• Have increased knowledge levels about the causes, symptoms, and prevention of chlamydia
  • Make informed decisions
  • Ensure to use condoms with sexual partners, if not in a marriage situation

It is necessary to ensure that the healthcare sector fully integrates evidence-based education and counseling strategies because chlamydia can have far bearing consequences on the health of the woman. Cervicitis, an outcome of chlamydia, in women results in ectopic pregnancy, pelvic inflammatory disease, and chronic pelvic pain (CDC, 2015). Prevention of chlamydia will result in positive health outcomes attributed to a lack of associated adverse effects, reduced healthcare costs, and improved quality of life.

References

Auerbach, D. I., Pearson, M. L., Taylor, D., Battistelli, M., Sussell, J., Hunter, L. E., …Schneider, E. C. (2012). Nurse practitioners and sexual and reproductive health services: An analysis of supply and demand. RAND, Santa Monica.

Centers for Disease Control and Prevention (CDC). (2015). Chlamydia-CDC fact sheet. CDC, Atlanta, GA. Web.

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CDC. (2014). STDs in racial and ethnic minorities. CDC, Atlanta, GA. Web.

Public Health Agency of Canada. (2013). The chief public health officer’s report on the state of public health in Canada, 2013: Infectious disease-The never- ending threat. Web.

Stevens, K. R. (2013). The impact of evidence-based practice in nursing and the next big ideas. The Online Journal of Issues in Nursing, 18(2). Web.

Rosswurm, M. A., & Larrabee, J. H. (1999). A model for change to evidence-based practice. Journal of Nursing Scholarship, 34(4), 317-322.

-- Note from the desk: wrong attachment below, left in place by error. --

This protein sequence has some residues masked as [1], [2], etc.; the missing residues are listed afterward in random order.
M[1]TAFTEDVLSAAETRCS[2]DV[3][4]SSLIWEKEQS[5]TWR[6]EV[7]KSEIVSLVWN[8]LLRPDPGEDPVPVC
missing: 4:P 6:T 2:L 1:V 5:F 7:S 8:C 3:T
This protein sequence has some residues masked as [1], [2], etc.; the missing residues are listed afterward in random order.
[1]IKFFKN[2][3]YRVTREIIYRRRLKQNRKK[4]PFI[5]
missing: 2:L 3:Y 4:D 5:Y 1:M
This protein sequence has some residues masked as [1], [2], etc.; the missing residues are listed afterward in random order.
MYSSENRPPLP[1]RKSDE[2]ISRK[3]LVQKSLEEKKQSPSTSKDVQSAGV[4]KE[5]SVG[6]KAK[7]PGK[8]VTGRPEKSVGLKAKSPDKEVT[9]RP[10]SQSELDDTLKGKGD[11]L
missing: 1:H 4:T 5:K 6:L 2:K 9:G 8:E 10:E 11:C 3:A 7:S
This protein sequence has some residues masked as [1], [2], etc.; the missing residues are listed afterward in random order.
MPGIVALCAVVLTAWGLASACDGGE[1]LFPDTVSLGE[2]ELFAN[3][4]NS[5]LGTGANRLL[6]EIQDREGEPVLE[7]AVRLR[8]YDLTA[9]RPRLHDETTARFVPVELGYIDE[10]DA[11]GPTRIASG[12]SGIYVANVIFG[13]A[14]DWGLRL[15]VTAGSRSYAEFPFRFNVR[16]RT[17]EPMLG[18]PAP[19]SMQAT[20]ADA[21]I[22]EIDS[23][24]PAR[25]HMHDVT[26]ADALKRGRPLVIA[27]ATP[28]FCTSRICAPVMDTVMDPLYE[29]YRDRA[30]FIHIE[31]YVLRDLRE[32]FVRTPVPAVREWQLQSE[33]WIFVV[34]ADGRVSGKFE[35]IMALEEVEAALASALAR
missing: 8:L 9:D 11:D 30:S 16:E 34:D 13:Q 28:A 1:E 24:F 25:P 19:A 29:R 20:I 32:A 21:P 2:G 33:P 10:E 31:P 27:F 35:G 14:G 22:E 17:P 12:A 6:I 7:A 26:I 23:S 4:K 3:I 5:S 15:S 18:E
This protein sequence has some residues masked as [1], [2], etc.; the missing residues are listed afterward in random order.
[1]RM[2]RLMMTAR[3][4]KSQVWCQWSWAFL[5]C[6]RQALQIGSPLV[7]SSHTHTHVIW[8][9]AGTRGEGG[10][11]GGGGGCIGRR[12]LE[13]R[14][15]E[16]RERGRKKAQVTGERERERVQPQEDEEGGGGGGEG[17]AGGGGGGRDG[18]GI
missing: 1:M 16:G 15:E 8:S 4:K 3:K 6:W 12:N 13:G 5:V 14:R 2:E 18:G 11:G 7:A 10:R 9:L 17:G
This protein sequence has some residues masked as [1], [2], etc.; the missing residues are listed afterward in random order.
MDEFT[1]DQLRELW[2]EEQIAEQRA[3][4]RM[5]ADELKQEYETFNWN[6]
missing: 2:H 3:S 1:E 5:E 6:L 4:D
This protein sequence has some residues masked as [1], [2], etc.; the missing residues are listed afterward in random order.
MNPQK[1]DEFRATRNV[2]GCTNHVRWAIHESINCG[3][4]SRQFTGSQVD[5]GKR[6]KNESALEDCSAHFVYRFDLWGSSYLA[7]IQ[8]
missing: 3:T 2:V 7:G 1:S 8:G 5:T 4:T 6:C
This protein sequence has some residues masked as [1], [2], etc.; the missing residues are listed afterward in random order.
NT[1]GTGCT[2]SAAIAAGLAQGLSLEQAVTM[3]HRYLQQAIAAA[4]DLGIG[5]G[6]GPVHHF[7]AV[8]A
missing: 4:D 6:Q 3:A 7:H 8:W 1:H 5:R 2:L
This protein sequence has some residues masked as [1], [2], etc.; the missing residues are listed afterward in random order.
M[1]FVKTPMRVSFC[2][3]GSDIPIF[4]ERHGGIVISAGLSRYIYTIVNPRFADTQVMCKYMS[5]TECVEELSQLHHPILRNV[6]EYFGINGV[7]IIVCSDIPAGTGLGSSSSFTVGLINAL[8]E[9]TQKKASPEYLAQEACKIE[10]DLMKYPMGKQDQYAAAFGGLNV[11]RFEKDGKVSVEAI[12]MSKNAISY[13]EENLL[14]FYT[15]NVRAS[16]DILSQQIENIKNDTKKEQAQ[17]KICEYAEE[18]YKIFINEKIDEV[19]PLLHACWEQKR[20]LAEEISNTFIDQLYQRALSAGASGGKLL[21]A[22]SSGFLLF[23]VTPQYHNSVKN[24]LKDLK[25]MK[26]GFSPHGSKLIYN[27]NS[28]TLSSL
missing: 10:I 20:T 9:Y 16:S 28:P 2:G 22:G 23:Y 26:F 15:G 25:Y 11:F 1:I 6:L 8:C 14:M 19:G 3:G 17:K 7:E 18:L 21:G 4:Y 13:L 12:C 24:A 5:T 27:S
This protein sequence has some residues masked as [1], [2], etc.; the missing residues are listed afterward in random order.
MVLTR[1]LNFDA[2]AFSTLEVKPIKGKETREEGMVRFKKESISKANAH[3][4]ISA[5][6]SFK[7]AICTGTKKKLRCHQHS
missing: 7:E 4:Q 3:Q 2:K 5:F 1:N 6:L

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NursingBird. (2022, May 16). Sexually Transmitted Infections: Chlamydia Trachomatis. Retrieved from https://nursingbird.com/sexually-transmitted-infections-chlamydia-trachomatis/

Reference

NursingBird. (2022, May 16). Sexually Transmitted Infections: Chlamydia Trachomatis. https://nursingbird.com/sexually-transmitted-infections-chlamydia-trachomatis/

Work Cited

"Sexually Transmitted Infections: Chlamydia Trachomatis." NursingBird, 16 May 2022, nursingbird.com/sexually-transmitted-infections-chlamydia-trachomatis/.

References

NursingBird. (2022) 'Sexually Transmitted Infections: Chlamydia Trachomatis'. 16 May.

References

NursingBird. 2022. "Sexually Transmitted Infections: Chlamydia Trachomatis." May 16, 2022. https://nursingbird.com/sexually-transmitted-infections-chlamydia-trachomatis/.

1. NursingBird. "Sexually Transmitted Infections: Chlamydia Trachomatis." May 16, 2022. https://nursingbird.com/sexually-transmitted-infections-chlamydia-trachomatis/.


Bibliography


NursingBird. "Sexually Transmitted Infections: Chlamydia Trachomatis." May 16, 2022. https://nursingbird.com/sexually-transmitted-infections-chlamydia-trachomatis/.